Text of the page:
We devote Sunday, biblically known as the Lord’s Day (Rev 1:10), to the worship and praise of our risen Lord and Savior. All our activities are designed to honor the Lord on His day (Isaiah 58:13) by setting it aside as a day of worship, rest, and fellowship.
We desire to worship in a manner that is God-focused rather than man-focused and that makes the preaching of the word central. Our worship consists of the reading and preaching of the Word, prayer that includes the elements found in the Lord’s Prayer, the singing of Psalms & Hymns with grace in our heart, and communion at the Lord’s Table (for those who have made a public profession of faith) where, by faith, we feed on body and blood of Christ. On a less frequent basis, it also includes the NT sacrament of Baptism, and days of prayer & fasting, or Thanksgiving. A typical service lasts 90-120 minutes.
After worship, we share a meal together(Acts 2:42), and gather at 4PM for a time of Bible study. We cordially welcome any visitors to join us for lunch – we’d love to get to know you. The topics vary from week to week, but our task remains the same: seeking to apply the scriptures to every area of our life so that we become transformed by the renewing of our minds and are better able to present our bodies as living sacrifices every hour of every day.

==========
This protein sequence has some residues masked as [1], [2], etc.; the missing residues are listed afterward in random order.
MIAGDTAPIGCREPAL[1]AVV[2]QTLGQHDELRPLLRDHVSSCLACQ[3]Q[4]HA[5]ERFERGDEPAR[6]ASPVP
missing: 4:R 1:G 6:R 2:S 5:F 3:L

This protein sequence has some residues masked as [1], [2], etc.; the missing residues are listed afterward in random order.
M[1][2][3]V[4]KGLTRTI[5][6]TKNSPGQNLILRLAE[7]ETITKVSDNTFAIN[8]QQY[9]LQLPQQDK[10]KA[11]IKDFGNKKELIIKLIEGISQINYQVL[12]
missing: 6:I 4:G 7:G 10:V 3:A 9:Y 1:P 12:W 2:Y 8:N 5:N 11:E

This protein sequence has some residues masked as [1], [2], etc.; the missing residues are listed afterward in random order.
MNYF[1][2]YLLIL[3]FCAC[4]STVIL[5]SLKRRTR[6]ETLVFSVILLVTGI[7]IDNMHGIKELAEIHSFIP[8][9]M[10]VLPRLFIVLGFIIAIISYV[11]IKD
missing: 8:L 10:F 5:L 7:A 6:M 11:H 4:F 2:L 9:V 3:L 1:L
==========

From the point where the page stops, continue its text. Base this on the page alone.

The first Sunday in the month, we spend time learning to sing the Psalms so that we might sing skilfully as we are instructed to do in Psalm 33. “Praise the LORD with harp: sing unto him with the psaltery and an instrument of ten strings. Sing unto him a new song; play skilfully with a loud noise.” Psalms 33:2-3 We aren’t learning to perform and we don’t claim to be very good, so don’t be concerned if you can’t sing. We’re simply seeking to grow in grace and knowledge.
The Bible, of course! What you probably want to know is what we understand the Bible to teach. That is more precisely delineated in our confessional standards.
Reformed theology takes its name from the Protestant Reformation that took place in the sixteenth century when the church was reformed to be more Biblical in its teaching and practice.
Family integrated is a modern word for the historic practice of teaching children to worship the Lord Jesus Christ with the rest of the family instead of segregated by themselves.